· Provide a clear statement of his/her proposed research topic in the field of New Testament Studies; he/she will be expected to offer an outline of the questions or problems to be addressed, and of the methods to be used, in the thesis.

· Have fluent English and an excellent knowledge of New Testament Greek. A reading knowledge of German is desirable.

· Be in a position to undertake teaching duties for the School, including New Testament Greek at Level 1 and New Testament Greek Texts at Levels 2 and 3.

Applicants should send a CV, the names and addresses of two referees familiar with their academic work, and a statement (max. 1000 words) outlining their proposed research topic to: Dr Eryl W. Davies, Head of the School of Theology and Religious Studies, University of Wales, Bangor, Gwynedd, LL57 2DG (email:; tel. 01248 382079).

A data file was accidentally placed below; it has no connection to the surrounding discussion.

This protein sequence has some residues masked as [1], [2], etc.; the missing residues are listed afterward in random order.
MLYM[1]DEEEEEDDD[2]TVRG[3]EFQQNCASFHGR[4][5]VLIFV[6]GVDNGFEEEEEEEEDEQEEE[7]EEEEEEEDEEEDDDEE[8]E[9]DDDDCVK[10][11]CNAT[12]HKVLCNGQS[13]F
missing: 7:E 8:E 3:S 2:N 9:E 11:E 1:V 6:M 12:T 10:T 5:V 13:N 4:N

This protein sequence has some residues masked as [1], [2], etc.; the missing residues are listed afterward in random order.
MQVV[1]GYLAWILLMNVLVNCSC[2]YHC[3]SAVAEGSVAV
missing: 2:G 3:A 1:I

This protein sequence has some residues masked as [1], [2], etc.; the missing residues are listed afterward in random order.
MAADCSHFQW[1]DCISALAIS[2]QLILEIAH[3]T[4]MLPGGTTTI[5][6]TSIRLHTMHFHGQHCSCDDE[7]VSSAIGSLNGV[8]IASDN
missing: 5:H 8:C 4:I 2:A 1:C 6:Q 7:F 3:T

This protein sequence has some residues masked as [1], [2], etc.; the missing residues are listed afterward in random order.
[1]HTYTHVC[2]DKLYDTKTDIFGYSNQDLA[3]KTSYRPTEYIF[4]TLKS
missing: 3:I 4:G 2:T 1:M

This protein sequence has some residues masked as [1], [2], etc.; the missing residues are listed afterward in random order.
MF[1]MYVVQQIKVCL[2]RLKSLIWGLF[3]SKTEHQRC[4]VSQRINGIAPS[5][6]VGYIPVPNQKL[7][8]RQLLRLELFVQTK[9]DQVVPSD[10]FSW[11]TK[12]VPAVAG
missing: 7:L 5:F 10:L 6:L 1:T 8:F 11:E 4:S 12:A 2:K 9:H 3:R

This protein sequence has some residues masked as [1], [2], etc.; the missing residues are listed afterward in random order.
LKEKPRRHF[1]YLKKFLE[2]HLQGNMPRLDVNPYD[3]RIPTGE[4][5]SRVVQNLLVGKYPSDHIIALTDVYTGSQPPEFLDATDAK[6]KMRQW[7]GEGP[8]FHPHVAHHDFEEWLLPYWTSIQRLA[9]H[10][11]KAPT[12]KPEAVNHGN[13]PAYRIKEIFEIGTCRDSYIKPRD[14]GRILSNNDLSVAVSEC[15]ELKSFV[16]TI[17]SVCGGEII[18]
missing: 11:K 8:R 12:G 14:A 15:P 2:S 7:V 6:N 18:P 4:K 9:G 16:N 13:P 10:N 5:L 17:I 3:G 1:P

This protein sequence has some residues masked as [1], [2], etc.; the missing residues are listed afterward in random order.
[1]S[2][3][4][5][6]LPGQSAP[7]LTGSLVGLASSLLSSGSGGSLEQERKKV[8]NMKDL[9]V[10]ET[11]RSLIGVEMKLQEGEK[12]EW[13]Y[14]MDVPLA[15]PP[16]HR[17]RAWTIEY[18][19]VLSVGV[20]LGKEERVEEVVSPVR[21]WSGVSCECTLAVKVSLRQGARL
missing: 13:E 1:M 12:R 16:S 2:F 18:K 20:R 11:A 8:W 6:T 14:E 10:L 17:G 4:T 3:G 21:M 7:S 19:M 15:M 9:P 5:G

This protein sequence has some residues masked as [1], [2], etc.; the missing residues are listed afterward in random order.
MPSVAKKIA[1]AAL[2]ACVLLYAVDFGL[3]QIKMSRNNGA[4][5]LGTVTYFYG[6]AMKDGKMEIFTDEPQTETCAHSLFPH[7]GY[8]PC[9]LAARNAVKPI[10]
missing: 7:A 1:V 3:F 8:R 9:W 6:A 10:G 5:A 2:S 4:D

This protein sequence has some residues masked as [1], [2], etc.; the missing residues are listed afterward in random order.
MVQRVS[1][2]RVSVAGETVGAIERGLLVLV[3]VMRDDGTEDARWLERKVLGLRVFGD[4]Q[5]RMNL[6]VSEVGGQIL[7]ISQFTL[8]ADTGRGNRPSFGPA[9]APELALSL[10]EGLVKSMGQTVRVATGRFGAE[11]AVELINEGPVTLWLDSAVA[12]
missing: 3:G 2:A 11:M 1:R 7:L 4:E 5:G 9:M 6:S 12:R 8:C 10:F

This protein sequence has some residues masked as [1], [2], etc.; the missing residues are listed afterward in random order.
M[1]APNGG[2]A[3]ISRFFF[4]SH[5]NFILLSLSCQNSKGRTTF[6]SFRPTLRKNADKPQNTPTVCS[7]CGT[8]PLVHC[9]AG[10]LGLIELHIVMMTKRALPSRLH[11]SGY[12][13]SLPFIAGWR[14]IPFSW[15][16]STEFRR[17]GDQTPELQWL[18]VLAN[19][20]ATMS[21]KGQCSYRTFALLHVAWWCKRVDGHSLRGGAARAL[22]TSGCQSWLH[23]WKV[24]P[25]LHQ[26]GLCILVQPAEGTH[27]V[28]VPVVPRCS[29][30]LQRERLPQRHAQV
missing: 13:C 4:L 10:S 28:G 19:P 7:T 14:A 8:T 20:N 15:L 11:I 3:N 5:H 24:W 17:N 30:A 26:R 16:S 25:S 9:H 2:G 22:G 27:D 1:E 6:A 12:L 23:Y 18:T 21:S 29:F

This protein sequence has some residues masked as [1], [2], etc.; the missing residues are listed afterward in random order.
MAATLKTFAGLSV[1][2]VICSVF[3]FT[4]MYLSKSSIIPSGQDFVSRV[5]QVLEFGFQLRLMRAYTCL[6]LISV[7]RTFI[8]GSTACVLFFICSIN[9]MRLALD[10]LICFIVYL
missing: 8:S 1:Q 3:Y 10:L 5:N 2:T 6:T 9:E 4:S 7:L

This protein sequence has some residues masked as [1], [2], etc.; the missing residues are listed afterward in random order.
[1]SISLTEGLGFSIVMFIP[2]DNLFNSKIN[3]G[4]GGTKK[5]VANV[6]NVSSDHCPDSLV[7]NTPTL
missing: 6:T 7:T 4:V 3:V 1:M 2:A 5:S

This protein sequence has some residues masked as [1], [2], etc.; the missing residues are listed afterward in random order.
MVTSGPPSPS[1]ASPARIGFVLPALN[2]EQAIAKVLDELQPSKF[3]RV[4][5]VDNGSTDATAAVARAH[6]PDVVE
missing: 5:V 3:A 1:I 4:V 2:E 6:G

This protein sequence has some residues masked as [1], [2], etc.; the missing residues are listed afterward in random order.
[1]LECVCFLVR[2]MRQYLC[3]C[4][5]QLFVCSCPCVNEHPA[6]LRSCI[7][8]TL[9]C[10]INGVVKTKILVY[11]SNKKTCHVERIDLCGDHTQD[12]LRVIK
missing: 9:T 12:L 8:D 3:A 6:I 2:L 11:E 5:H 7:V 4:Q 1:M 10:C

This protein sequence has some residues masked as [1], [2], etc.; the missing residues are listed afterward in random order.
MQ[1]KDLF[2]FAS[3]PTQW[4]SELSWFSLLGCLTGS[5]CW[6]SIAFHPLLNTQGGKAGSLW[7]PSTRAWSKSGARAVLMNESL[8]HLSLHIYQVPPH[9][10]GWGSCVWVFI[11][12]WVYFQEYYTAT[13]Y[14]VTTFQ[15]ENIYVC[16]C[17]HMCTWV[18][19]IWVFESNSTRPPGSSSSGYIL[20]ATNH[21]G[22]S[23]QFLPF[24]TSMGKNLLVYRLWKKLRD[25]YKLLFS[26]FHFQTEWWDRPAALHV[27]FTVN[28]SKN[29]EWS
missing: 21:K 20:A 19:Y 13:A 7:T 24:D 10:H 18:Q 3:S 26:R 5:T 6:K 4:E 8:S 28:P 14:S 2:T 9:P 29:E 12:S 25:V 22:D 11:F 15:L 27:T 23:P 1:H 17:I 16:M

The closing date for applications is 21 August, and we aim to inform our selected candidate by 1 September. The School may decide to interview candidates for this studentship as part of its selection process.

For further information, please contact either Dr Eryl W. Davies or Dr Catrin Williams (email:

SBL Review of Biblical Literature latest

Here is the latest from the SBL Review of Biblical Literature under the NT and related heading. (This is a combination of the last two postings of reviews, so nice and long).

Bock, Darrell L., and Gregory J. Herrick, eds.
Jesus in Context: Background Readings for Gospel Study
Reviewed by Michael Schufer

Holladay, Carl R.
A Critical Introduction to the New Testament: Interpreting the Message and Meaning of Jesus Christ
Reviewed by Jan van der Watt

Keener, Craig S.
1-2 Corinthians
Reviewed by Friedrich Horn

Lawrence, Louise J.
Reading with Anthropology: Exhibiting Aspects of New Testament Religion
Reviewed by David Watson

Lund, Jerome Alan
The Old Syriac Gospel of the Distinct Evangelists: A Key-Word-in-Context Concordance